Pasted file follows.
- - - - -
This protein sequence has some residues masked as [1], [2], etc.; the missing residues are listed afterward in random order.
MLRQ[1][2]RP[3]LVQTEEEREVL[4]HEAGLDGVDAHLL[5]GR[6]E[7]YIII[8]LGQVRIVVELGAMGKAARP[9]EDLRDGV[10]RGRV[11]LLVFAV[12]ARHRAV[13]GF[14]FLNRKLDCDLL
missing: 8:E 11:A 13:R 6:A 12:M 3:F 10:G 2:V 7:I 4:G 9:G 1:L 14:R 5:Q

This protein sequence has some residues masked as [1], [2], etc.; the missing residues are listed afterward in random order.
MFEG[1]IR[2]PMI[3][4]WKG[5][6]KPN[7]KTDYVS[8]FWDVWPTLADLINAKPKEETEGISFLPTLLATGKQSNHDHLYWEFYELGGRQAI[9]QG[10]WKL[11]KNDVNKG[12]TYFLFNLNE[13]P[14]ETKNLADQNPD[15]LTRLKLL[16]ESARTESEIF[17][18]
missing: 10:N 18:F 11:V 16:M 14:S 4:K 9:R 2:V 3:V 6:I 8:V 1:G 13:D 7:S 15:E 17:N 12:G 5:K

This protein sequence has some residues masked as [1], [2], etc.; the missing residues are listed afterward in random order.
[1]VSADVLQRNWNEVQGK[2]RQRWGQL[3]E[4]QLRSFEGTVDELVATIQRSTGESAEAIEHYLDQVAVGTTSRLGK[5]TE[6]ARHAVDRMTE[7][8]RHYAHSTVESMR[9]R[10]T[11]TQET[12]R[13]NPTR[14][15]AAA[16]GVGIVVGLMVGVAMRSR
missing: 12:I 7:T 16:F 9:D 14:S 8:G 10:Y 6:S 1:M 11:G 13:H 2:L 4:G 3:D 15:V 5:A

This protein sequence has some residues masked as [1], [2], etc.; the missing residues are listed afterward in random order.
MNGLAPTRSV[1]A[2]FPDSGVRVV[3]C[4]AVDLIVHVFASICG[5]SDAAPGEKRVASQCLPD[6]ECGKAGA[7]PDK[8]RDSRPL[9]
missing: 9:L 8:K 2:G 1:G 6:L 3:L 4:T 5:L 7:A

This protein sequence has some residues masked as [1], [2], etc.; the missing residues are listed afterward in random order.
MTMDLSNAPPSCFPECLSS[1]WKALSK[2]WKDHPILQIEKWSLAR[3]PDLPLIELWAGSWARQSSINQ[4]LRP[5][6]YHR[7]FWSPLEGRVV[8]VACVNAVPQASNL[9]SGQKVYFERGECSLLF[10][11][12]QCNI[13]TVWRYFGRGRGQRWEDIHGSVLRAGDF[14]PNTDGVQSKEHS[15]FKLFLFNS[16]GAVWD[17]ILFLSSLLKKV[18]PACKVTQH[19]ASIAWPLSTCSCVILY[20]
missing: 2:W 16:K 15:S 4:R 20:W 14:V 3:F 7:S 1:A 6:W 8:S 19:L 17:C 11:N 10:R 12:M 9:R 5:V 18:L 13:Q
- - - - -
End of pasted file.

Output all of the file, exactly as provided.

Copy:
This protein sequence has some residues masked as [1], [2], etc.; the missing residues are listed afterward in random order.
MLRQ[1][2]RP[3]LVQTEEEREVL[4]HEAGLDGVDAHLL[5]GR[6]E[7]YIII[8]LGQVRIVVELGAMGKAARP[9]EDLRDGV[10]RGRV[11]LLVFAV[12]ARHRAV[13]GF[14]FLNRKLDCDLL
missing: 8:E 11:A 13:R 6:A 12:M 3:F 10:G 2:V 7:I 4:G 9:G 1:L 14:R 5:Q

This protein sequence has some residues masked as [1], [2], etc.; the missing residues are listed afterward in random order.
MFEG[1]IR[2]PMI[3][4]WKG[5][6]KPN[7]KTDYVS[8]FWDVWPTLADLINAKPKEETEGISFLPTLLATGKQSNHDHLYWEFYELGGRQAI[9]QG[10]WKL[11]KNDVNKG[12]TYFLFNLNE[13]P[14]ETKNLADQNPD[15]LTRLKLL[16]ESARTESEIF[17][18]
missing: 10:N 18:F 11:V 16:M 14:S 4:K 9:R 2:V 3:V 6:I 8:V 1:G 13:D 7:S 15:E 17:N 12:G 5:K

This protein sequence has some residues masked as [1], [2], etc.; the missing residues are listed afterward in random order.
[1]VSADVLQRNWNEVQGK[2]RQRWGQL[3]E[4]QLRSFEGTVDELVATIQRSTGESAEAIEHYLDQVAVGTTSRLGK[5]TE[6]ARHAVDRMTE[7][8]RHYAHSTVESMR[9]R[10]T[11]TQET[12]R[13]NPTR[14][15]AAA[16]GVGIVVGLMVGVAMRSR
missing: 12:I 7:T 16:F 9:D 14:S 8:G 10:Y 6:S 1:M 11:G 13:H 2:L 4:G 3:D 15:V 5:A

This protein sequence has some residues masked as [1], [2], etc.; the missing residues are listed afterward in random order.
MNGLAPTRSV[1]A[2]FPDSGVRVV[3]C[4]AVDLIVHVFASICG[5]SDAAPGEKRVASQCLPD[6]ECGKAGA[7]PDK[8]RDSRPL[9]
missing: 9:L 8:K 2:G 1:G 6:L 3:L 4:T 5:L 7:A

This protein sequence has some residues masked as [1], [2], etc.; the missing residues are listed afterward in random order.
MTMDLSNAPPSCFPECLSS[1]WKALSK[2]WKDHPILQIEKWSLAR[3]PDLPLIELWAGSWARQSSINQ[4]LRP[5][6]YHR[7]FWSPLEGRVV[8]VACVNAVPQASNL[9]SGQKVYFERGECSLLF[10][11][12]QCNI[13]TVWRYFGRGRGQRWEDIHGSVLRAGDF[14]PNTDGVQSKEHS[15]FKLFLFNS[16]GAVWD[17]ILFLSSLLKKV[18]PACKVTQH[19]ASIAWPLSTCSCVILY[20]
missing: 2:W 16:K 15:S 4:R 20:W 14:V 3:F 7:S 1:A 6:W 8:S 19:L 17:C 11:N 10:R 12:M 9:R 5:V 18:L 13:Q